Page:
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Thought we would pass along a Q&A guide from fellow bloggers at FMLA Insights.  Although aimed at employers, it explains well employee rights that unions can enforce when schools are not fully operating.  Our advice is to pass it along to your members so they have an idea of their rights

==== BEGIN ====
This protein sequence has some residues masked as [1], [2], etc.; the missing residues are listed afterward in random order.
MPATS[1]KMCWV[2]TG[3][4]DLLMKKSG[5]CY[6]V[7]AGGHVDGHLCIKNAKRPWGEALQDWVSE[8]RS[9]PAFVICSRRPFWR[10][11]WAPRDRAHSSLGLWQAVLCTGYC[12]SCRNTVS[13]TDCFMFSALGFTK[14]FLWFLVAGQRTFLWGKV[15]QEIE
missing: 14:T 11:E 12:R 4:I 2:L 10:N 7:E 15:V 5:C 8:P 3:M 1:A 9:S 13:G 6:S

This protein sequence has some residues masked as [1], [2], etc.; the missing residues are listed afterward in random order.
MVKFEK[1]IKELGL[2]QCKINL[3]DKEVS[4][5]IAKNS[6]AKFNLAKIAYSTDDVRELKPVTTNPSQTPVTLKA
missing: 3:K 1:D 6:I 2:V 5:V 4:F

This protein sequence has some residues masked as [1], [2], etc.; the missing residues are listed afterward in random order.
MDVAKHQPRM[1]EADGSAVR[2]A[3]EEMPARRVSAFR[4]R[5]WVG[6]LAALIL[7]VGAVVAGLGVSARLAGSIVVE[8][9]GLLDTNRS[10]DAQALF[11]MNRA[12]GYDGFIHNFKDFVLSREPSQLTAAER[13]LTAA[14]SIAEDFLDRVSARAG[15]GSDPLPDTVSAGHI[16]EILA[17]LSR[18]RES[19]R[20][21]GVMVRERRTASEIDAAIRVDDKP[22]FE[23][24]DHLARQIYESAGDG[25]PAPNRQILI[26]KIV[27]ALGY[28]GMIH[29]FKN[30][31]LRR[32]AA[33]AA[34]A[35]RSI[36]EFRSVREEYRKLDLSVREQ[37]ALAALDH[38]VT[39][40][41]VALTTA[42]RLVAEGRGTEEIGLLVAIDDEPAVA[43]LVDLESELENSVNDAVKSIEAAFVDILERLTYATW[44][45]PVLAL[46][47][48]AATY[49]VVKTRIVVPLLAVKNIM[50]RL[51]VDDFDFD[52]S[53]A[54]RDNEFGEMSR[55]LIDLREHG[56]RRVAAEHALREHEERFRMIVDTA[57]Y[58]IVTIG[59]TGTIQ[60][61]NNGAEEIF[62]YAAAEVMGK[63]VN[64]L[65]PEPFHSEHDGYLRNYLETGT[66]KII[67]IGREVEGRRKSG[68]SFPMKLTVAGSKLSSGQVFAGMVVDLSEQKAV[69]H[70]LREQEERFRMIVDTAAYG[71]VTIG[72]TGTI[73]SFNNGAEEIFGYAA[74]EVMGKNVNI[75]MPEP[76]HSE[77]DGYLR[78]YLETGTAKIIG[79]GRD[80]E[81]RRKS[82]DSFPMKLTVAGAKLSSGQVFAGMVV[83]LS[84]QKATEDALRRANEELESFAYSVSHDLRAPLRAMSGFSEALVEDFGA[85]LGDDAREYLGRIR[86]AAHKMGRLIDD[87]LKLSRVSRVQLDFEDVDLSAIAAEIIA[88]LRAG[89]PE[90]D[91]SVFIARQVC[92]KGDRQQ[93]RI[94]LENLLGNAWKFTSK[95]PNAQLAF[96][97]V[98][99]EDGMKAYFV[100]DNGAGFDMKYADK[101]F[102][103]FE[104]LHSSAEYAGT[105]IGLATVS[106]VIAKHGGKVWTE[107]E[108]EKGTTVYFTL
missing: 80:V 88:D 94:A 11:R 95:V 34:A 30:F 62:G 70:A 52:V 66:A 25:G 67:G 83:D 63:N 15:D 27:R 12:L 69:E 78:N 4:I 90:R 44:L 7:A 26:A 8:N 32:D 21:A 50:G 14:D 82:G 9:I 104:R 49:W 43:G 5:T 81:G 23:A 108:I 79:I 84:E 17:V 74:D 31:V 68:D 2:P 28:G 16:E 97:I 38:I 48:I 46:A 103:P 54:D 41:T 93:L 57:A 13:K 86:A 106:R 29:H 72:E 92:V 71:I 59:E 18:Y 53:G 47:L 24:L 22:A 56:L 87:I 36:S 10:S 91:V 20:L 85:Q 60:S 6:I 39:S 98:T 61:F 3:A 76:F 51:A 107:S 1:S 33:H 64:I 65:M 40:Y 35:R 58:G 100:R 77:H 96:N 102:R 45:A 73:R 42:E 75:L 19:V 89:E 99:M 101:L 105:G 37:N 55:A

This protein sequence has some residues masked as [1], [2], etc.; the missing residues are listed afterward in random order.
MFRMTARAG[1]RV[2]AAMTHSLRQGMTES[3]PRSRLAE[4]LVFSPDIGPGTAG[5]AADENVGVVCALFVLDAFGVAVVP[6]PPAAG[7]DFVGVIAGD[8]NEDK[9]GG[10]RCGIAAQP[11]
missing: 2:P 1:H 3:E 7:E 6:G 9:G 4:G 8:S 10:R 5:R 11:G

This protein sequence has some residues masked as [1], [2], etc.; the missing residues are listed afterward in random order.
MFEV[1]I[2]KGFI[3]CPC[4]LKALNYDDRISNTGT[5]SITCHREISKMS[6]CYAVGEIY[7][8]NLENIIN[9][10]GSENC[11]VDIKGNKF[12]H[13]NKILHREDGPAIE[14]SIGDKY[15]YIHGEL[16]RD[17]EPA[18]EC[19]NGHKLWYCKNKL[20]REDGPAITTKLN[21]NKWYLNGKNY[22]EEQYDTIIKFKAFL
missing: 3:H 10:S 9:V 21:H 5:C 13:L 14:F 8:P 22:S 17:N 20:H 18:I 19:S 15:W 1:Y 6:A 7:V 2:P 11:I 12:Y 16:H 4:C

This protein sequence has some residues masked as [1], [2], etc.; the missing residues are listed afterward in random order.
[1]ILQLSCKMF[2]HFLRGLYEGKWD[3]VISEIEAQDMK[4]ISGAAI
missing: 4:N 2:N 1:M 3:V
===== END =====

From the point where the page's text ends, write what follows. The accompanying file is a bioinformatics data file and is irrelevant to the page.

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The two Trump appointees are on the FLRA solely to weaken unions and collective bargaining and their favorite weapon is to overturn arbitrations case that employees win.  They have been able to take tens of thousands of dollars in victories employees have won because of union error. Unless a grievance over a contract, regulatory, or statutory violation includes an unfair labor practice allegation unions cannot take the FLRA to court to have federal judges force the two Trumpettes follow the law. Consequently, every time a union files a grievance it should try to also allege a ULP violation. Here is how that can be done. Continue reading